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American Public Transportation Association

 Congress Resumes Legislative Business

Congress Resumes Legislative Business; House Transportation Committee Continues to Draft Surface Transportation Authorization Legislation

As Congress returned from its August recess this week, the House of Representatives continue working toward their version of a long-term surface transportation authorization. House Transportation and Infrastructure Committee Chairman Bill Shuster (R-PA) and Ranking Member Peter DeFazio (D-OR) have been engaged in meetings to discuss the details of the Committee bill, however, indications are that another short-term extension is likely needed before the current October 29 deadline. Congressman Shuster noted that a markup would likely happen in late September or early October. 

On July 30, the Senate passed a long-term surface transportation bill before leaving for the August recess. For more details on what was included in this legislation, please see our previous APTA Legislative Alert. While APTA is encouraged by the progress made by the Senate towards a long-term transportation authorization, we continue to urge the House to pass a robust surface transportation bill and proceed to a conference committee to reconcile both chambers' legislation. For more information on APTA's Authorization Recommendations, please visit this link.

APTA also recently joined other industry partners in a letter to the House of Representatives calling for action on a bill. Click here to see a copy of that letter.


As the House begins the process of moving an authorization bill in the coming weeks it is important that APTA Members talk to Members of the U.S. House of Representatives from their communities. Please try to communicate, in letters, emails, phone calls or meeting in Washington or your community the following messages: 

  • Congress needs to pass a multi-year surface transportation bill this year that supports increased investment in public transportation and highway programs, and that bill needs to include a stable source of funding for the Highway Trust Fund and the Mass Transit Account.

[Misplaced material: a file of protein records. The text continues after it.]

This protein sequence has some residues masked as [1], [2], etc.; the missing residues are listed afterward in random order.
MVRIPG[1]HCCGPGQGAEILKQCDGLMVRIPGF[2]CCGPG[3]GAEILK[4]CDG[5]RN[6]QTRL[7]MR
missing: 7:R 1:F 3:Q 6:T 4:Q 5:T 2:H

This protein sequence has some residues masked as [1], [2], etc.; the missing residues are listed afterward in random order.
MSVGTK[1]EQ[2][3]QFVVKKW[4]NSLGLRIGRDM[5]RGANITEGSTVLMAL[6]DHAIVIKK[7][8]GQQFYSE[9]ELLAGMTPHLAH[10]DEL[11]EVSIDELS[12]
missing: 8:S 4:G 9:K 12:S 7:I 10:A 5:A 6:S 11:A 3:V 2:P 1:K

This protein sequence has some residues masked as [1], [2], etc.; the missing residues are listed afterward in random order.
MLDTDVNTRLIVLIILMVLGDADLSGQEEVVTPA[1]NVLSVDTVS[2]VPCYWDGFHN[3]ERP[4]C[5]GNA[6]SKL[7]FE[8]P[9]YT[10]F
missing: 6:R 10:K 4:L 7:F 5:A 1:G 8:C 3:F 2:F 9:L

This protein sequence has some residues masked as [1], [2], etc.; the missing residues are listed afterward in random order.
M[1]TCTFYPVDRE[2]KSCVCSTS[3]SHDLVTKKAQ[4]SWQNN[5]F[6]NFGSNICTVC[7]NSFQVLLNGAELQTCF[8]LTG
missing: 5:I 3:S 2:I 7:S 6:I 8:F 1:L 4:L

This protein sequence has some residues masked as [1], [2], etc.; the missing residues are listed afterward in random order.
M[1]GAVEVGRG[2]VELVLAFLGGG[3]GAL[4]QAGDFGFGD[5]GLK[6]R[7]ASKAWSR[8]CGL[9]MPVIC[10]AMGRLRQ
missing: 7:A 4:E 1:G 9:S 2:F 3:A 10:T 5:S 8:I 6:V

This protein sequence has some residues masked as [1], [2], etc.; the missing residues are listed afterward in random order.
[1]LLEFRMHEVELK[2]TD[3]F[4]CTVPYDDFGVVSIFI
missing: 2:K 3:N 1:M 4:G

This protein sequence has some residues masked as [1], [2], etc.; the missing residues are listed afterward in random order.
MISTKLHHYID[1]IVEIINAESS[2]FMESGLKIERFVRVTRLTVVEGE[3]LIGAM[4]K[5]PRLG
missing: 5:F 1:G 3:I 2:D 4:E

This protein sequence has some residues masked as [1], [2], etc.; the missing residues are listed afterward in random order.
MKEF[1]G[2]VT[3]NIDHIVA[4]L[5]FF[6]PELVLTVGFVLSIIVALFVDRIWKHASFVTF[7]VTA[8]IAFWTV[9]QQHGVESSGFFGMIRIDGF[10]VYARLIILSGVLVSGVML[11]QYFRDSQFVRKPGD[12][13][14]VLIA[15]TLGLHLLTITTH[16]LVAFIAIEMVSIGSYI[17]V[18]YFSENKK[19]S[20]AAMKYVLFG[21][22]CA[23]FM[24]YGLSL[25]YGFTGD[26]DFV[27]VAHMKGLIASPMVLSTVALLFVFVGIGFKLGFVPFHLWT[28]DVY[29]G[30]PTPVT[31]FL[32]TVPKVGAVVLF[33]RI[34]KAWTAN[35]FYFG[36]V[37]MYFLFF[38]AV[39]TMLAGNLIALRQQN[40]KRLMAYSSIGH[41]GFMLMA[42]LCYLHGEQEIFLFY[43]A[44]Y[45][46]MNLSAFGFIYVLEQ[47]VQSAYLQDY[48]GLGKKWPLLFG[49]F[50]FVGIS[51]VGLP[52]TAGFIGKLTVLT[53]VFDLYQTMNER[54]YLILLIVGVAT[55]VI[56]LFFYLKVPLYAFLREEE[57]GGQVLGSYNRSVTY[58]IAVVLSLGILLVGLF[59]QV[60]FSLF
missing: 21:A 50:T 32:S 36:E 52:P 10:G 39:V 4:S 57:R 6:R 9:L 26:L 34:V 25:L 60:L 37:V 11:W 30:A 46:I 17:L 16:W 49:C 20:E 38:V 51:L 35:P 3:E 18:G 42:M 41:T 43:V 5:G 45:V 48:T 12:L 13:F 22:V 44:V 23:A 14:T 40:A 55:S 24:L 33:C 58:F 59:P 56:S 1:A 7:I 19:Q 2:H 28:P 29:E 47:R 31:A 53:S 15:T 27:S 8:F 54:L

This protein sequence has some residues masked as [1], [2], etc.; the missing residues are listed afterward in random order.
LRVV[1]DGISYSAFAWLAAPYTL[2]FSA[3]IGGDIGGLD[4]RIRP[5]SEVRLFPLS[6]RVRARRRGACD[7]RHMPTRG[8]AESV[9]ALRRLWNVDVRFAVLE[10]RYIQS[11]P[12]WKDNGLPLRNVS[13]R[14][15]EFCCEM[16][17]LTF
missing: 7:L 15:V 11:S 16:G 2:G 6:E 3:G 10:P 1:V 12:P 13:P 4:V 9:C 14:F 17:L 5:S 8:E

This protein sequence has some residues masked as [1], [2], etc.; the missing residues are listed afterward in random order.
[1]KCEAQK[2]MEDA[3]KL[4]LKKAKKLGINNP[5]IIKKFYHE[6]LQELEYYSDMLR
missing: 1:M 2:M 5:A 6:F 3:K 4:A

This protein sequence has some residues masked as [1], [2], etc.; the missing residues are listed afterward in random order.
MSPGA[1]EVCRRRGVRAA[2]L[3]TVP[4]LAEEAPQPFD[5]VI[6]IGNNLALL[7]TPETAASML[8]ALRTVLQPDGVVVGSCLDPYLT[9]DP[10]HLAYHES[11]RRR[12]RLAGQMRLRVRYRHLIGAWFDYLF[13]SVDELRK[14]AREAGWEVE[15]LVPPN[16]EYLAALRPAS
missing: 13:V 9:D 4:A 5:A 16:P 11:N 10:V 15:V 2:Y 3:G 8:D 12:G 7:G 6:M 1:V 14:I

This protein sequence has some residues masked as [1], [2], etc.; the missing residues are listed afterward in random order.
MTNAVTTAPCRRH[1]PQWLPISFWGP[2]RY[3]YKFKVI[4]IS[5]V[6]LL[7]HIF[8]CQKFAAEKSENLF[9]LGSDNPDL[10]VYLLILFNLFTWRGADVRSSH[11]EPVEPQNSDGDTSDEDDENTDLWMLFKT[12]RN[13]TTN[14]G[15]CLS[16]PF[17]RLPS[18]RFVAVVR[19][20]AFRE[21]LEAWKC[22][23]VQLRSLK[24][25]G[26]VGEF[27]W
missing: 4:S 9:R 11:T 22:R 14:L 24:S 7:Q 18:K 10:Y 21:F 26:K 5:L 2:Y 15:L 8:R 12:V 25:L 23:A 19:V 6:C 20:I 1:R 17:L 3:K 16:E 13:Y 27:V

• Explain that increased funding is needed in all current programs to bring the current system into a state of good repair, to buy railcars and buses needed to address growing ridership, and to build the new capacity that will serve the nation's growing population in the decades ahead. 
  • Ask them to maintain current domestic content requirements for rolling stock under Buy America law which have been in place for more than 35 years and which promote the creation of U.S. jobs. Increases in existing domestic content requirements could have the unintended effect of driving companies out of the U.S. market, increasing costs, and negatively impacting innovation and competition while reducing the availability of critical components that can comply with the Buy America rules. 
  • ​Explain to them how important federal funding is to your capital program, how you serve the people in your community, or in the case of private sector businesses, how many jobs you provide and why the federal transit program is important to your business.
DOT Updates Highway Trust Fund Projections

Just days ago, the Department of Transportation updated their projected estimates for the cash balances of the Highway Trust Fund (HTF) and the Mass Transit Account (MTA). DOT now projects that both the HTF and MTA will stay solvent until sometime next summer. These new projections are based on the general fund transfer into the HTF at the end of July, coupled with the cyclical nature of the construction season and an increase in vehicle miles traveled due to the record low gas prices which has produced increased revenues.

Some have speculated that the updated projections could lessen the urgency to pass a long-term surface transportation bill before the election year. However, others have stressed the priority that Congressional leaders have placed on passage of a transportation authorization this year, and indicated that the news about the Trust Fund balances will have little impact on action by the House. It is important to also recognize, however, that the funding offsets used to pay for the first three years of the Senate-passed DRIVE Act could be used for other purposes if Congress fails to pass a long-term reauthorization in the near future.

For example if the Senate funding offsets were used instead to pay for a new budget agreement they would be unavailable to use to fund a surface transportation bill. With the vulnerability of the funding offsets, APTA continues to urge the House to quickly pass a long-term reauthorization bill so that they can move to a conference with the Senate.

Fiscal Year 2016 Appropriations